Giardia: A Parasite of Many Species

If you have a friend who camps or fishes, you may have heard that they had been infected with Giardia. Or your veterinarian may have told you that your cat or dog had Giardia. In either case, you probably wondered, can I catch it as well?

Giardia is a protozoan parasite (one-celled organism) that can infect a variety of species, including pets and people. The human form of Giardia really likes people, the canine form likes dogs, the feline form likes cats, and the ruminant form likes cows and sheep. But it is possible for any of the forms to infect any of the other species.

In an animal or a person, Giardia lives in the intestinal tract. It may cause no symptoms, especially at first, but with time and as the organism becomes more numerous as it propagates, diarrhea commonly occurs. Some people may have more long standing or severe disease; then the symptoms can also include abdominal cramping, nausea, vomiting, loss of appetite, and weight loss. Pets also get diarrhea when infected, but they tend to get diagnosed faster as it is common to do regular fecal testing in veterinary medicine.

Giardia cysts are passed in the feces of infected animals and people. These cysts are resistant to environmental extremes, and thus can live in feces or fecal contaminated soil, surfaces, and especially water, for a long time.

Pets and people are usually exposed from contaminated sources in the environment. Giardia is a common cause of recreational water illness, from pools, water parks, water play areas, hot tubs, lakes, rivers, ponds, streams, and oceans. Pets and people swallowing even a small amount of water can become infected. You share the water, and the germs in it, with every person or animal who enters that water. The infective Giardia cysts can also be present on other surfaces contaminated with feces such as bathroom fixtures, changing tables, diaper pails, and toys. Uncooked, fresh produce can be contaminated as well.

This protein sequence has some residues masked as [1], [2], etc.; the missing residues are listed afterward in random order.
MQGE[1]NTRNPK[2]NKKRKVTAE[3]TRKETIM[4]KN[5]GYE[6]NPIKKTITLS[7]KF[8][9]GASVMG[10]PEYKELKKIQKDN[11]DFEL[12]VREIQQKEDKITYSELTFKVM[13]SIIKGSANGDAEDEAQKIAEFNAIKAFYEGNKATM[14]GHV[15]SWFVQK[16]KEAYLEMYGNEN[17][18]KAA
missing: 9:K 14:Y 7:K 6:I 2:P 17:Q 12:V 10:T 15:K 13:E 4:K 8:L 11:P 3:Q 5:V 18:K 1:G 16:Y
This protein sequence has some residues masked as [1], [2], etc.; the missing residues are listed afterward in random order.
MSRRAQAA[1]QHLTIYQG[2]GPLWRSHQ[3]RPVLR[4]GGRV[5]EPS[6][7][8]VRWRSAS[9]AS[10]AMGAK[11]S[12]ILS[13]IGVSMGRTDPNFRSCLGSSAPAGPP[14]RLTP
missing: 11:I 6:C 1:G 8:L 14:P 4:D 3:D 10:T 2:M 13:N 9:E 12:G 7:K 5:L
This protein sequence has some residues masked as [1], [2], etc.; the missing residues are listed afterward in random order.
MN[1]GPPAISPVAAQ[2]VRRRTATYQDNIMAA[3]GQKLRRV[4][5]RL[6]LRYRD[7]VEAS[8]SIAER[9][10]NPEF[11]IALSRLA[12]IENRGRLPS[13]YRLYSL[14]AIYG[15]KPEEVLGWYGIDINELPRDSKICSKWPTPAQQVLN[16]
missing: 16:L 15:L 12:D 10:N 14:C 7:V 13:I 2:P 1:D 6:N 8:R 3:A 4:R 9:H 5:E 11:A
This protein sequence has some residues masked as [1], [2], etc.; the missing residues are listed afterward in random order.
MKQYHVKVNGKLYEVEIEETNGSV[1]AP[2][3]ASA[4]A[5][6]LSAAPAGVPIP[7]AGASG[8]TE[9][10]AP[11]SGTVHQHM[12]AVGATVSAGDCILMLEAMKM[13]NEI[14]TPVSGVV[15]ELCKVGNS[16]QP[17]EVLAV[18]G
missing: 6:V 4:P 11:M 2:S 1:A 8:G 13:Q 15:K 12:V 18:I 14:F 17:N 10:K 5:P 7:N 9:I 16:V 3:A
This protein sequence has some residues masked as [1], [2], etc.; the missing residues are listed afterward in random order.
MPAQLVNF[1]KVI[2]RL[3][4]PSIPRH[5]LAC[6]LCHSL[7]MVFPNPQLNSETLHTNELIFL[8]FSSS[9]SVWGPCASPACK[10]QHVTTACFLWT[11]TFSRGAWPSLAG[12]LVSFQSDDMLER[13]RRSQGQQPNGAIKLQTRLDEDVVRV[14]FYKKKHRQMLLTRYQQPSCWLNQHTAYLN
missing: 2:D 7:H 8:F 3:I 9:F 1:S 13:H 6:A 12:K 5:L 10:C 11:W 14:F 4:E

Luckily, Giardia is easily diagnosed in veterinary medicine. There are two tests commonly performed: a microscope test call an "ova and parasite" (O&P) where the technician looks for the presence of the parasite in a solution made from the feces and then centrifuged. The other test also uses a stool sample, but uses a more sophisticated method to check for any DNA of the Giardia parasite.

Treatment is usually very rewarding. Drugs commonly used are metronidazole or fenbendazole, although in stubborn cases they may be used at the same time.

What can you do to prevent infection in the first place? Have your pets' stool checked regularly for parasites (at least twice yearly). Practice strict hygiene, cleaning surfaces that could become contaminated by stool. Wash your hands after going to the bathroom, and insist your children do as well. Every day, place any dog and cat feces from your property into plastic bags that will go to a landfill. If you have a pool, keep it well maintained, don't allow any person or pet in the pool if they have diarrhea, and have everyone shower (with soap) before entering the pool. Don't allow children to defecate while in the pool. Don't swallow any water when you are in a pool or any other type of recreational water. Wash all produce well before consuming.